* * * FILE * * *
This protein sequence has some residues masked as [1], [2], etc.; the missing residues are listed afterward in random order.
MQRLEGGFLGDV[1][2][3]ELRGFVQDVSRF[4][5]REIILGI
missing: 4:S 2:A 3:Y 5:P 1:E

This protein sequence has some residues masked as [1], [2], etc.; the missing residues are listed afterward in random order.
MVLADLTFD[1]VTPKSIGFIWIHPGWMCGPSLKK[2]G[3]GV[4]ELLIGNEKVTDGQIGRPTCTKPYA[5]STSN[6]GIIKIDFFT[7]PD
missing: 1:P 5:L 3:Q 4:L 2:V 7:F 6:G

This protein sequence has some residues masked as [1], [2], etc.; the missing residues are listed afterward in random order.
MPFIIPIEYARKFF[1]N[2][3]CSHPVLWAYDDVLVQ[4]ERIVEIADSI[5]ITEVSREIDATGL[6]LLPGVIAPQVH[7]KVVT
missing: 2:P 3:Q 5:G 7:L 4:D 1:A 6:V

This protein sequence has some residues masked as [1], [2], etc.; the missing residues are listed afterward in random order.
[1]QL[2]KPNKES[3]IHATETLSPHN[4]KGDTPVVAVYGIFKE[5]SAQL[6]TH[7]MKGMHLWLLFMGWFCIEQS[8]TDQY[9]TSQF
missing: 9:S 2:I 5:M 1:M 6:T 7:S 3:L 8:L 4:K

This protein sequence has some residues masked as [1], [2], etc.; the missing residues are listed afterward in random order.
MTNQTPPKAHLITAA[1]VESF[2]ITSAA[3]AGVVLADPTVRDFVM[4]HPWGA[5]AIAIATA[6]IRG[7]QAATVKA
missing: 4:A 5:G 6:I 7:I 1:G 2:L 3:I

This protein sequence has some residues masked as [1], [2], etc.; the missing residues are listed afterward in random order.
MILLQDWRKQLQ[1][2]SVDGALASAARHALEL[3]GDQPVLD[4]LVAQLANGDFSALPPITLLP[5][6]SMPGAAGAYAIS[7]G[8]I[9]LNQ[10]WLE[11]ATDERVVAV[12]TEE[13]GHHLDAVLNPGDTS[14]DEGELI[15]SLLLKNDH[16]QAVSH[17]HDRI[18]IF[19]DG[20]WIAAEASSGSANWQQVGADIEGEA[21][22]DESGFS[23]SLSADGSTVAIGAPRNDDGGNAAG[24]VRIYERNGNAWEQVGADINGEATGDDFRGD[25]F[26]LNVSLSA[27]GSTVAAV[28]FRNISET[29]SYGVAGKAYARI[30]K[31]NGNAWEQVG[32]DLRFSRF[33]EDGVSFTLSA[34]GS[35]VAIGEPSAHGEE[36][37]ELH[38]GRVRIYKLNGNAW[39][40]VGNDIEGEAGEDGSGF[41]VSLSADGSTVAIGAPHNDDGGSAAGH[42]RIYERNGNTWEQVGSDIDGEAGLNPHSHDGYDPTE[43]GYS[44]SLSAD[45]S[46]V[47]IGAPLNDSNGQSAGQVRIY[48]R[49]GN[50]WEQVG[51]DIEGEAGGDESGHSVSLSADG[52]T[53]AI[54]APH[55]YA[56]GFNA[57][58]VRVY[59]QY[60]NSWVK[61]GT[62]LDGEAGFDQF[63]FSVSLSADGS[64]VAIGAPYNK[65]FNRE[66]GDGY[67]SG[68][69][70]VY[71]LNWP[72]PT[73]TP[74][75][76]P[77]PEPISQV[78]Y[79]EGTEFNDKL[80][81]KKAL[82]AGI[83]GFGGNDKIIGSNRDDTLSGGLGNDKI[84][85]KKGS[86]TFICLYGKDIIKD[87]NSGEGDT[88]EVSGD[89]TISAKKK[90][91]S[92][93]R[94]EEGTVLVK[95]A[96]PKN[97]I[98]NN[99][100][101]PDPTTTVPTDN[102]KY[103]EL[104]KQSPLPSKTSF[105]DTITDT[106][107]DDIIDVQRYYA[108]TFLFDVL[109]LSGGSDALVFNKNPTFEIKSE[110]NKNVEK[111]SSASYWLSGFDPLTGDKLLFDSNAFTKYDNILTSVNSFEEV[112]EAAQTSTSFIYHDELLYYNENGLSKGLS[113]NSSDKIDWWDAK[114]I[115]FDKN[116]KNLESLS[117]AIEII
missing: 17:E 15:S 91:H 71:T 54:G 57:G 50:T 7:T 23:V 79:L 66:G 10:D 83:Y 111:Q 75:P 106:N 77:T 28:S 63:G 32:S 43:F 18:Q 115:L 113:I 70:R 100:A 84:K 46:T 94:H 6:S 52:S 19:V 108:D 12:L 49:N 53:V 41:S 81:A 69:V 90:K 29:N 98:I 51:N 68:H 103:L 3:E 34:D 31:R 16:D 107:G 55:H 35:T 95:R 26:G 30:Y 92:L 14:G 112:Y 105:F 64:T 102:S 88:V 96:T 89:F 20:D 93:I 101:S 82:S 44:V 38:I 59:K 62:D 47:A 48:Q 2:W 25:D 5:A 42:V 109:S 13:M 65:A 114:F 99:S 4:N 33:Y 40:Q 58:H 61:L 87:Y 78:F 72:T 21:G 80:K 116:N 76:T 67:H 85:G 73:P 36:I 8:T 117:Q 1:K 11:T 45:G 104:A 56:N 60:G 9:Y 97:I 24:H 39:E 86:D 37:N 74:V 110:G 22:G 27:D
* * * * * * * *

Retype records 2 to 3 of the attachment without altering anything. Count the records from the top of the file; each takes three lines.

This protein sequence has some residues masked as [1], [2], etc.; the missing residues are listed afterward in random order.
MVLADLTFD[1]VTPKSIGFIWIHPGWMCGPSLKK[2]G[3]GV[4]ELLIGNEKVTDGQIGRPTCTKPYA[5]STSN[6]GIIKIDFFT[7]PD
missing: 1:P 5:L 3:Q 4:L 2:V 7:F 6:G

This protein sequence has some residues masked as [1], [2], etc.; the missing residues are listed afterward in random order.
MPFIIPIEYARKFF[1]N[2][3]CSHPVLWAYDDVLVQ[4]ERIVEIADSI[5]ITEVSREIDATGL[6]LLPGVIAPQVH[7]KVVT
missing: 2:P 3:Q 5:G 7:L 4:D 1:A 6:V